Differences Between Elderly And Non-Elderly Alcoholics In Treatments: Referral Source, Compliance, Service Provision And Improvement

Date of Award




Degree Name

Doctor of Philosophy (Ph.D.)


Data provided by the National Alcoholism Program Information System on 2702 alcoholics age 60 and over and 2537 alcoholics age 21 to 59 who received treatment at National Institute for Alcohol Abuse and Alcoholism funded treatment facilities in 1978 were analyzed to determine differences between the Elderly and Non-Elderly. The data consisted of self-report demographic and drinking history information, an accounting of the treatment received by the alcoholics, and change measures assessed at a 180 day follow-up. Results were that behavioral impairment resulting from alcohol abuse slightly increased with age. The Elderly were more likely to continue treatment and less likely to drop out than the Non-Elderly. Alcoholics who were legal referrals had the greatest proportion of treatment completion. The smallest proportion of alcoholics who were rated greatly improved at follow-up were self referred alcoholics, and the greatest proportion of alcoholics rated worse were medical referrals. Only those alcoholics who rated their health at intake as excellent had a greater proportion of completers than dropouts. The Elderly were in treatment longer, and they received more crisis intervention, follow-up and aftercare, medical and social detoxification, residential treatment and inpatient treatment than the Non-Elderly. This indicates that those age 60 and over required more treatment to recover from the toxic effects of alcohol abuse, and that greater efforts were made to maintain the treatment gains made by the Elderly than the Non-Elderly. Among the Elderly, a greater proportion of females and non-whites completed than dropped out of treatment, but the opposite was true of males and whites. A greater proportion of Elderly alcoholics who were married or living with a spouse completed treatment as compared with others. Each Age Group showed comparable changes at Follow-up, with the degree of impairment and alcohol consumption at intake being the best post-dictor of the amount of change at follow-up. Of the Elderly alcoholics, 28.7% began drinking heavily or frequently after age 55. These late onset alcoholics were older and more likely to be female than early onset alcoholics. The late onset alcoholics were slightly less behaviorally impaired, but they did not respond to treatment differently than early onset alcoholics.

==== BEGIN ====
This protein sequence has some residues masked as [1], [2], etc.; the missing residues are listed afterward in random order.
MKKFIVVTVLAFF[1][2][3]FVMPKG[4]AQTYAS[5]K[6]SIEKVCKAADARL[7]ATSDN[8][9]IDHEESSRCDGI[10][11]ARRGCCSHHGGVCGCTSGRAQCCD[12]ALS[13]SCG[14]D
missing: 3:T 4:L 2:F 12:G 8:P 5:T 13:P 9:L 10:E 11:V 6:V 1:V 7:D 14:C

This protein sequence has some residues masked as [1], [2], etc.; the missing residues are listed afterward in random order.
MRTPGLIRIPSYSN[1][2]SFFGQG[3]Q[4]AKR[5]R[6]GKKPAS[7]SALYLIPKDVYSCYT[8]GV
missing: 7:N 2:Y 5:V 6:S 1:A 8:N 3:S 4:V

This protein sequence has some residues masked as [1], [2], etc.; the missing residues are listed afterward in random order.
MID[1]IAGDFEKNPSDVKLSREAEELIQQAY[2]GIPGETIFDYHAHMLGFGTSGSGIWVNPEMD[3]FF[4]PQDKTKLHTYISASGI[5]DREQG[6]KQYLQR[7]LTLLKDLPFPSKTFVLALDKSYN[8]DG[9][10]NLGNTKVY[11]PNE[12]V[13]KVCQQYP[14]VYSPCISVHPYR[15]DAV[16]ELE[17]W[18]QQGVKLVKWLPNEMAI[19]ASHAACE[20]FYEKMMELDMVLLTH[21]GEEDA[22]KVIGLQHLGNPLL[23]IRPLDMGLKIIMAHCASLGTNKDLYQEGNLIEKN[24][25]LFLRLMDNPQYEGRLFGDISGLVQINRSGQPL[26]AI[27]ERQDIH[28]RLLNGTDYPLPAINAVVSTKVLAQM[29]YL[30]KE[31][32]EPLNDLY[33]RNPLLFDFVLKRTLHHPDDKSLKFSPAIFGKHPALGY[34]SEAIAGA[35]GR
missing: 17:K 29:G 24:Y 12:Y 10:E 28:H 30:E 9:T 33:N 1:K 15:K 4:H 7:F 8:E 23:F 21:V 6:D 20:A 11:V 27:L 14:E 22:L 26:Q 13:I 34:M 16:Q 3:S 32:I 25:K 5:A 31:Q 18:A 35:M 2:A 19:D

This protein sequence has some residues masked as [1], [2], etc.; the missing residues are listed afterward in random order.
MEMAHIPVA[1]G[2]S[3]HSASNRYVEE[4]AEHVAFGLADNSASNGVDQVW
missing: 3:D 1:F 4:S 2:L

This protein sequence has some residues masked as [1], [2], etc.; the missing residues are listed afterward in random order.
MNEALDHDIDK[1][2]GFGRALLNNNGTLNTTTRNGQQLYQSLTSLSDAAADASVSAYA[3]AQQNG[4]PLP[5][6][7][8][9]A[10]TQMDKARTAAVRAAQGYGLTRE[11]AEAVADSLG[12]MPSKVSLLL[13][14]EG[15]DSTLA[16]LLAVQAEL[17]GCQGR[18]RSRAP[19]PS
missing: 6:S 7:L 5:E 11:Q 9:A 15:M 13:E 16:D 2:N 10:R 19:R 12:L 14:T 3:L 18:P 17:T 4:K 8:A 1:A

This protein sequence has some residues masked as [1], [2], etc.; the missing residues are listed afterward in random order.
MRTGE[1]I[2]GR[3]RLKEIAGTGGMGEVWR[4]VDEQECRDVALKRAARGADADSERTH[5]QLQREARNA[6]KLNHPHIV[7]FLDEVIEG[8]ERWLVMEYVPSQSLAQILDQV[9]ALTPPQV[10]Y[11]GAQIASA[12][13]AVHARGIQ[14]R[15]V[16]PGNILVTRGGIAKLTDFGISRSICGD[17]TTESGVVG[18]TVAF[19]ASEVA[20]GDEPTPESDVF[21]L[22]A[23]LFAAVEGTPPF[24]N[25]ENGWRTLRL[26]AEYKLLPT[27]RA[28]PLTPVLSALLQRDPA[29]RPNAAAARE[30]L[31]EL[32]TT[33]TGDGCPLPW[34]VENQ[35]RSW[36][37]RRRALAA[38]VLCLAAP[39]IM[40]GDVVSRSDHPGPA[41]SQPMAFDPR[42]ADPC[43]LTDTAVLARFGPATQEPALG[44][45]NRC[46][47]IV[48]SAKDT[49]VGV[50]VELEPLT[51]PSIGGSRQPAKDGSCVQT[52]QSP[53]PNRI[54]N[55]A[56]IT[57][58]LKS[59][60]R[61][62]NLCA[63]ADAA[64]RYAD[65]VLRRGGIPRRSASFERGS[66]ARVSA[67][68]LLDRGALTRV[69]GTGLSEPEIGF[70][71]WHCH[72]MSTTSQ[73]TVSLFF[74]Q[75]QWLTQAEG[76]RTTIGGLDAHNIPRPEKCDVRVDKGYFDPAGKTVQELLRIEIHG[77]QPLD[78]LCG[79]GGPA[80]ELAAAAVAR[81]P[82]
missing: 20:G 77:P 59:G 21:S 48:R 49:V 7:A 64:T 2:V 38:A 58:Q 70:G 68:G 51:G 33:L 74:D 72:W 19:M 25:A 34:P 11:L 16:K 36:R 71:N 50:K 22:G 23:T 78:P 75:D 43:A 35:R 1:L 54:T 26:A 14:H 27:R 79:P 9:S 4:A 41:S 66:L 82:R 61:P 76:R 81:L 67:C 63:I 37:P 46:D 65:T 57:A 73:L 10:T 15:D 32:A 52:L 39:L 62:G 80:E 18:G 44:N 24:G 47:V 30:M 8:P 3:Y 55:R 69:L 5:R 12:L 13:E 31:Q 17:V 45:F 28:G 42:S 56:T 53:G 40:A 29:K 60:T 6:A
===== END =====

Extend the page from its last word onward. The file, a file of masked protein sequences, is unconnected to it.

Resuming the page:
Psychology, Clinical

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